I’m Aaron Charles, a dance teacher. At the moment I’m a private English language teacher as well. I have lived in Georgia for almost six years. I try to earn money in a positive and honest way, using what I know, what I can, and most importantly what I love.
I met Nutsa, my wife, years ago in London. I had no idea about Georgia before that. I didn’t know what to expect here. But actually, it was not a hard decision to start a new life in Georgia. Literally, in the first week of coming here, I had a job as a dance teacher and I have never stopped. I had a role in the latest movie of one the most prominent Georgian directors Eldar Shengelaia - “Armchair”. It was super fun to work with him. I consider this experience as an achievement in my life.
When I work with the children, I try to be a friend they can rely on, I try to be an example for them, inspire them. As adults, we often forget that we are surrounded by children and they learn everything from us, they replicate us. Of course, this can be true anywhere, but here I live and here I feel it – the lack of positive role models and mentors next by you, alive and ready to help; successful persons, but successful not in a capitalist way, I mean genuinely happy persons. Dancing is a special tool, it’s essential, it’s the tool to express your inner self or get rid of unwanted energy.
All the problems I’ve had here were related to persons who I am sure had no clear understanding of how to express themselves in a positive way. It’s sad. Once I was in McDonald's with my female 14-year-old student. Two guys sat next to us and they decided to ask me questions who I was, why I was here, etc. But this was in a rude and offensive way. I didn’t really want to engage in this kind of conversation. They got more upset and tried to beat me inside McDonald's. The most disturbing thing was that this was happening in front of my student, in front of other children. That’s how we make ugly things for them acceptable. Another time I was with my wife in Smart Supermarket, when a man approached us and started yelling, asked me to go outside, and so on. The security guard was just behind me and he did nothing, he just stood there with a puzzled expression on his face. There were other cases too. But I haven’t been very open to sharing them. My personal feeling is that when something happens to someone over and over again… Yes, you should talk, you have to, but on the other hand, people just get bored and get used to it. They wouldn’t take you seriously anymore.
I’ve witnessed many negative situations, not only racist and not only towards me of course. My headphones are my best friend in the streets or any other public places. They help to avoid the usual laughter or inappropriate comments. When I was a child, I was surrounded by people, and many of them were related to criminal groups who thought, for example, gay people were disgusting. I had to adjust to them but I had to save my mind. That’s how I started dancing actually.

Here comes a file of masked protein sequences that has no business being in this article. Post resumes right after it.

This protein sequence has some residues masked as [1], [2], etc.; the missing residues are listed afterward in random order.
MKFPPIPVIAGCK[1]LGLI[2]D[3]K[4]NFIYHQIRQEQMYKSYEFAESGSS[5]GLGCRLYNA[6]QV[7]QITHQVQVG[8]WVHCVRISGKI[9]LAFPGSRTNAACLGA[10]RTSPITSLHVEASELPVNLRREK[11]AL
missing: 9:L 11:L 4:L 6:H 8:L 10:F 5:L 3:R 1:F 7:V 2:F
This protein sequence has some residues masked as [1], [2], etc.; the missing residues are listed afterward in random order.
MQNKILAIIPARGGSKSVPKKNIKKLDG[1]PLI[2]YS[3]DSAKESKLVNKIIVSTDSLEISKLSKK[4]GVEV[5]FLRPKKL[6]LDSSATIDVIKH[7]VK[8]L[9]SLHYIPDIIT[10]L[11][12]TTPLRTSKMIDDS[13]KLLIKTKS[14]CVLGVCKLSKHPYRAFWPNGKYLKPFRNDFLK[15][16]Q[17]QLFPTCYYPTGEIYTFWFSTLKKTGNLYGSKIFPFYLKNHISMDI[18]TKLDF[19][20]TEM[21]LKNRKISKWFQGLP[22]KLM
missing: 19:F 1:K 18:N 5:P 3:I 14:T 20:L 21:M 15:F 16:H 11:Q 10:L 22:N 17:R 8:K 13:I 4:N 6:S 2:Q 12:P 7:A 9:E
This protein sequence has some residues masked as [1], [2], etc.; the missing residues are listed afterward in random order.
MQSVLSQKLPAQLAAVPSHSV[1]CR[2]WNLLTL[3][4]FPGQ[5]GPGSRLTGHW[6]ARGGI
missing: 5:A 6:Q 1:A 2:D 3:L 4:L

Most of the people are depressed - people who are discriminated and people who discriminate because they are discriminated by others. There is a long chain of ignorance, hate, intolerance, depression. When I speak I have a feeling that I am not heard. I know many people would have exactly the same feeling, many of them who read this. We should talk. We should open up to each other, listen to and understand each other, all these different people, black or white, male or female, believer or atheist, young or old, happy or sad. Friendship and sincerity educate us, help us.
I love the aspects of a family in Georgia, the opposite of what I was used to in the UK. I admire this cohesive understanding of being a family. Sometimes that can be too much, but this unconditional love is inspiring and why not to use this precious thing for positive changes in society.
I observe people and I see it, people change. And I have to admit, especially women and girls are more prone to positive changes. I really don’t want this to sound bad, but I see they are much more kind and mature persons, emotionally much more intelligent, much more open. Women, children, young people are the main drive to the future.
I could talk forever because I’ve had five years of being quiet. My biggest goal is literally to continue what I’m doing for a bigger audience. I don’t really care about big money. I want to help, educate, teach children to express themselves in a positive way. This helps me, too, to survive and step forward.
Author: Nino Baidauri